Building Strong Bones — World Osteoporosis Day 2018

Did you know over 60% of Australians suffer from low bone mineral density? Osteoporosis, which affects over 1 million Australians, is a condition in which bones become thinner and more fragile, making them more likely to break easily, even as a result of a minor fall, a bump or sneeze.

What is osteoporosis?

This disease makes bones become brittle leading to a higher risk of breaks than in normal bone. Osteoporosis occurs when bones lose minerals, such as calcium, more quickly than the body can replace them, causing a loss of bone thickness (bone density or mass).

Fractures caused by osteoporosis can be life threatening and can cause significant ongoing pain and long-term disability. In fact, in Australia alone, there is one osteoporosis-related fracture every 3.5 minutes, which equates to 395 fractures per day.

What are the risk factors?

There are a number of risk factors including:

  • Gender (Women have a greater risk because of the steep decline in oestrogen levels during menopause)
  • Early menopause
  • Low physical activity and exercise levels
  • Smoking
  • Excessive alcohol intake
  • Low calcium intake
  • Low vitamin D levels
  • Weight (thin body build or excessive weight)
  • Thyroid conditions
  • Lower hormone levels (early menopause in women and low testosterone in men)
  • Long-term use of some medications such as corticosteroids and antidepressants
  • Some chronic diseases (e.g. rheumatoid arthritis, chronic liver or kidney diseases)
  • Malabsorption conditions such as coeliac disease and inflammatory bowel disease

Anyone with risk factors for osteoporosis should be investigated by their doctor. Anyone over 50 who experiences a broken bone from a minor bump or fall should be investigated for osteoporosis. Osteoporosis is just an “old lady disease”. In fact almost a quarter of all people with osteoporosis are men, and men and women in their 50’s have recently been diagnosed with osteoporosis.

Can it be prevented?

Osteoporosis is a silent disease and often remains undiagnosed, even when a fracture has occurred. The good news however is that it can be prevented, diagnosed and managed if action is taken early.

Regular exercise

  • Regular physical activity and exercise plays an important role in maintaining or improving bone density
  • Bones become stronger when we stress them and a certain amount of impact or extra strain is placed on them.
  • Specific types of exercises are better for building bone. For instance, brisk walking, running, resistance training, tennis and skipping are better for building muscle compared to swimming, leisurely walking, cycling and Tai Chi
  • Exercise can increase the size and strength and capacity of our muscles which strengthens our bones and reduces our falls risk.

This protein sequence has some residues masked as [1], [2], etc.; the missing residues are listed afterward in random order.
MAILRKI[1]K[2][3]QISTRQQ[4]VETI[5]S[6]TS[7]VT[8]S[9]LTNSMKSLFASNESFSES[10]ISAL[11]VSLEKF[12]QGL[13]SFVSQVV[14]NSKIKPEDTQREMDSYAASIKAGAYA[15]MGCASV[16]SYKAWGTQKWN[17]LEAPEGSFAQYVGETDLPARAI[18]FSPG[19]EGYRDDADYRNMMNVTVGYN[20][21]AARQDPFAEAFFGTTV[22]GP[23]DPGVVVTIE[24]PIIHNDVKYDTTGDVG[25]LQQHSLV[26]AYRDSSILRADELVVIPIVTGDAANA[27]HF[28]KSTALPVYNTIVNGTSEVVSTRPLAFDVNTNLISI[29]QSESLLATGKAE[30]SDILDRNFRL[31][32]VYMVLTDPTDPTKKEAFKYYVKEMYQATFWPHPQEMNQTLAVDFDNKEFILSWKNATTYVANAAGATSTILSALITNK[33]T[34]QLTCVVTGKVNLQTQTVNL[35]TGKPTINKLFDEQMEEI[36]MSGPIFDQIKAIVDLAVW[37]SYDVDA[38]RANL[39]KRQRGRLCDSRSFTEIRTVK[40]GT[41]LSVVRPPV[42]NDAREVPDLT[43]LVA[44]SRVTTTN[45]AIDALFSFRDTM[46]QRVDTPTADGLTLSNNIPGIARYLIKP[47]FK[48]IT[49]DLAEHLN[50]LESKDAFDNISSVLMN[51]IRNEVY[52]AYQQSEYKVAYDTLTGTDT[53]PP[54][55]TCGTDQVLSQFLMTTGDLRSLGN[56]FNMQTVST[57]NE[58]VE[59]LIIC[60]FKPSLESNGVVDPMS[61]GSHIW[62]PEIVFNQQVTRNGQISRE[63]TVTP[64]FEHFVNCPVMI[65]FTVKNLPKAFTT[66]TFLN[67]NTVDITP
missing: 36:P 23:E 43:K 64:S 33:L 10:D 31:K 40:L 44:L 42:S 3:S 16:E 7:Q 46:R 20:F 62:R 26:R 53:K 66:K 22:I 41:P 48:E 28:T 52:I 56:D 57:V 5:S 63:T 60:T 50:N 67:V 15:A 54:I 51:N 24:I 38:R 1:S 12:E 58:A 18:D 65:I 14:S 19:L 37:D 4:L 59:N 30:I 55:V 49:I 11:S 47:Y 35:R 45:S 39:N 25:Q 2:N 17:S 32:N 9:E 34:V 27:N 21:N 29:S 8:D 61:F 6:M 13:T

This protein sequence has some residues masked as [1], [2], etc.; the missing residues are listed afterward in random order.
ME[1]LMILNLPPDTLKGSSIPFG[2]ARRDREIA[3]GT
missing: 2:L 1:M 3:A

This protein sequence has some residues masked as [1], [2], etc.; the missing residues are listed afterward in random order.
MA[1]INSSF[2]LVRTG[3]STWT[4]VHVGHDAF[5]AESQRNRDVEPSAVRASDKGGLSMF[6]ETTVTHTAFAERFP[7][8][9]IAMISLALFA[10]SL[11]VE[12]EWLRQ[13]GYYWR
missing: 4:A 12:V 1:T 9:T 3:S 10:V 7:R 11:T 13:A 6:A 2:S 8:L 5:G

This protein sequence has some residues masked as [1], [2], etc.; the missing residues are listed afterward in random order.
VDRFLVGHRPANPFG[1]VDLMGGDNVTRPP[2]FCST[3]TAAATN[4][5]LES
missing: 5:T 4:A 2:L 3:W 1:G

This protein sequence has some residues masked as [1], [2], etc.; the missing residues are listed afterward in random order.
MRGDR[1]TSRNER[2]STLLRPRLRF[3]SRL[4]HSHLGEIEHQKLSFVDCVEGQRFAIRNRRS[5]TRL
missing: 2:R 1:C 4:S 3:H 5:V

• Exercise needs to be regular and ongoing to have a proper benefit.

Consume enough calcium

  • Adults require 1000 mg per day preferably through diet. This increased to 1300mg per day for women aged over 50 and men aged over 70
  • 250mL of milk or soy milk  = 350mg
  • 1 x cup firm tofu = 832mg
  • 200g yoghurt = 380g
  • 2 x slices (40g) cheese = 300mg
  • 1 x can sardines (90g) = 350mg
  • 100g tinned pink salmon (90g) = 200mg
  • 1 tablespoon (20g) tahini = 60mg
  • 200g canned soy beans = 100mg
  • 100g muscles = 173mg
  • 100g almonds = 300mg
  • 6 x dried figs = 180mg

Get enough vitamin D

  • Ensure your vitamin D levels are adequate: Vitamin D is produced by the liver when skin is expposed to sun light. A lack of sun exposure may mean you’re not getting enough vitamin D which is necessary for your body to absorb calcium. Get your levels checked annually by your GP and consider taking a supplement to boost your levels.
  • 100g of mushrooms in the sun for one hour will generate your daily vitamin D needs
  • Vitamin D levels should ideally be above 75mmol and can be tested by your GP

Go easy on the grog

  • Excessive alcohol consumption can affect how calcium is absorbed
  • Alcohol also affects the liver which is important for activating vitamin D which is important for calcium absorption
  • Limit alcohol to 1-2 standard drinks per drinking day with a minimum two alcohol free days

Additional nutrients and supplements

  • When it is not possible to meet your calcium needs through diet alone, a supplement may be required. A dose of  500-600 mg calcium per day appears to be safe, preferable divided into two 300mg doses as opposed to take all at once
  • Vitamin D may need to be supplemented, especially during winter months where there is minimal exposure to the sun.
  • Magnesium also appears to be important for healthy bones. Food sources include green vegetables, legumes, nuts, seeds, wholegrains and fish. Some studies have shown supplementation of 300-500mg of magnesium may increase bone mineral density especially in postmenopausal and elderly women.
  • Low levels of vitamin D can lead to low bone density and increased risk of fractures, particularly in the elderly. Food sources are faily limited and include leafy green vegetables, liver and some fermented cheese and soy products. It can easily be obtained in a supplement combined with vitamin D.

See your GP if you’re at risk or over 70

  • Getting a non-invasive and pain-free bone density scan
  • Taking osteoporosis medication if prescribed, are key steps for prevention and treatment.

Riverside bodyscan conducts bone density scans— the gold-standard for measuring bone density and diagnosing osteopenia and osteoporosis. This simple scan measures the density of your bones— usually at the hip and spine— takes approximately 10-15 minutes.

For more information, call 02 4323 9200 or consult your General Practitioner.

 

2018-10-18T13:37:57+00:00Education, Osteoporosis|

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